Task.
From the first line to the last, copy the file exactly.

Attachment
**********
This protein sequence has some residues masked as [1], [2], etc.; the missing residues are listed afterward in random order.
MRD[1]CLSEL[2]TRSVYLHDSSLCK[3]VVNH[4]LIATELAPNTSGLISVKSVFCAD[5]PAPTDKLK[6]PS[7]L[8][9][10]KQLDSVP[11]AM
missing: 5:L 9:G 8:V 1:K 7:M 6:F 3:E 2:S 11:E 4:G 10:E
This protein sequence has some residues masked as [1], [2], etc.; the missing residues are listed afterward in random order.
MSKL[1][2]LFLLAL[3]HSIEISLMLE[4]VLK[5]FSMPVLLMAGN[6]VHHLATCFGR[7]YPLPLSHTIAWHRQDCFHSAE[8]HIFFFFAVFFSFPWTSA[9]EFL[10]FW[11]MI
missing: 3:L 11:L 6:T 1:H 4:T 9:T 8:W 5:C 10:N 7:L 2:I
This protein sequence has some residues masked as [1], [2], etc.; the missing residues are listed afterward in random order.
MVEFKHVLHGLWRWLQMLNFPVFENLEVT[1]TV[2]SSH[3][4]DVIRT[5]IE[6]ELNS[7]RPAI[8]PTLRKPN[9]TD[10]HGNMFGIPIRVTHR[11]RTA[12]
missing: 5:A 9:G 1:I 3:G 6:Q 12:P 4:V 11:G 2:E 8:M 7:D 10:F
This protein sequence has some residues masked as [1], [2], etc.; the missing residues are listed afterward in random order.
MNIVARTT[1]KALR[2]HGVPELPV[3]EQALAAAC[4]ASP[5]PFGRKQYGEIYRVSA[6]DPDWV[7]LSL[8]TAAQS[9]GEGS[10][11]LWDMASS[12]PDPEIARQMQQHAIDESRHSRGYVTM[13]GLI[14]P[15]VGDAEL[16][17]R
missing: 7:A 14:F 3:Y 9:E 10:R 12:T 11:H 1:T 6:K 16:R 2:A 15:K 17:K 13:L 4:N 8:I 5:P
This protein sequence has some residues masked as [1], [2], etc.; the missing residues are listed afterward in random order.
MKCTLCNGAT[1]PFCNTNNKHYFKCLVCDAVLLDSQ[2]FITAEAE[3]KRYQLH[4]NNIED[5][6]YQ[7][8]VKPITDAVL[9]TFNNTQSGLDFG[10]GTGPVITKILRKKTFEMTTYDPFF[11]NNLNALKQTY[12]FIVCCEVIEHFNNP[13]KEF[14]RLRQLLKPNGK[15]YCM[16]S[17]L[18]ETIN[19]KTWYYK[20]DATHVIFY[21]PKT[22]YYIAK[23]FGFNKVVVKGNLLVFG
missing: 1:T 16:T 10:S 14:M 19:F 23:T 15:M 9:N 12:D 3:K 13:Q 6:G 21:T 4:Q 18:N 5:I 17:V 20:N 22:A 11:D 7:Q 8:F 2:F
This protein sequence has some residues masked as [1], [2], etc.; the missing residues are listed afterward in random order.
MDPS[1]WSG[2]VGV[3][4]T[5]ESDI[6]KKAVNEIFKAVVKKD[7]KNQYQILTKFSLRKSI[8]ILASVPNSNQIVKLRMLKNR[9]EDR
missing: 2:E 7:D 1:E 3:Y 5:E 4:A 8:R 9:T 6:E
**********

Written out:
This protein sequence has some residues masked as [1], [2], etc.; the missing residues are listed afterward in random order.
MRD[1]CLSEL[2]TRSVYLHDSSLCK[3]VVNH[4]LIATELAPNTSGLISVKSVFCAD[5]PAPTDKLK[6]PS[7]L[8][9][10]KQLDSVP[11]AM
missing: 5:L 9:G 8:V 1:K 7:M 6:F 3:E 2:S 11:E 4:G 10:E
This protein sequence has some residues masked as [1], [2], etc.; the missing residues are listed afterward in random order.
MSKL[1][2]LFLLAL[3]HSIEISLMLE[4]VLK[5]FSMPVLLMAGN[6]VHHLATCFGR[7]YPLPLSHTIAWHRQDCFHSAE[8]HIFFFFAVFFSFPWTSA[9]EFL[10]FW[11]MI
missing: 3:L 11:L 6:T 1:H 4:T 9:T 8:W 5:C 10:N 7:L 2:I
This protein sequence has some residues masked as [1], [2], etc.; the missing residues are listed afterward in random order.
MVEFKHVLHGLWRWLQMLNFPVFENLEVT[1]TV[2]SSH[3][4]DVIRT[5]IE[6]ELNS[7]RPAI[8]PTLRKPN[9]TD[10]HGNMFGIPIRVTHR[11]RTA[12]
missing: 5:A 9:G 1:I 3:G 6:Q 12:P 4:V 11:G 2:E 8:M 7:D 10:F
This protein sequence has some residues masked as [1], [2], etc.; the missing residues are listed afterward in random order.
MNIVARTT[1]KALR[2]HGVPELPV[3]EQALAAAC[4]ASP[5]PFGRKQYGEIYRVSA[6]DPDWV[7]LSL[8]TAAQS[9]GEGS[10][11]LWDMASS[12]PDPEIARQMQQHAIDESRHSRGYVTM[13]GLI[14]P[15]VGDAEL[16][17]R
missing: 7:A 14:F 3:Y 9:E 10:R 12:T 11:H 1:T 6:K 16:R 2:A 15:K 17:K 13:L 4:N 8:I 5:P
This protein sequence has some residues masked as [1], [2], etc.; the missing residues are listed afterward in random order.
MKCTLCNGAT[1]PFCNTNNKHYFKCLVCDAVLLDSQ[2]FITAEAE[3]KRYQLH[4]NNIED[5][6]YQ[7][8]VKPITDAVL[9]TFNNTQSGLDFG[10]GTGPVITKILRKKTFEMTTYDPFF[11]NNLNALKQTY[12]FIVCCEVIEHFNNP[13]KEF[14]RLRQLLKPNGK[15]YCM[16]S[17]L[18]ETIN[19]KTWYYK[20]DATHVIFY[21]PKT[22]YYIAK[23]FGFNKVVVKGNLLVFG
missing: 1:T 16:T 10:S 14:M 19:F 23:T 15:M 9:N 12:D 3:K 13:Q 6:G 21:T 4:Q 18:N 5:I 17:V 20:N 22:A 11:D 7:Q 8:F 2:F
This protein sequence has some residues masked as [1], [2], etc.; the missing residues are listed afterward in random order.
MDPS[1]WSG[2]VGV[3][4]T[5]ESDI[6]KKAVNEIFKAVVKKD[7]KNQYQILTKFSLRKSI[8]ILASVPNSNQIVKLRMLKNR[9]EDR
missing: 2:E 7:D 1:E 3:Y 5:E 4:A 8:R 9:T 6:E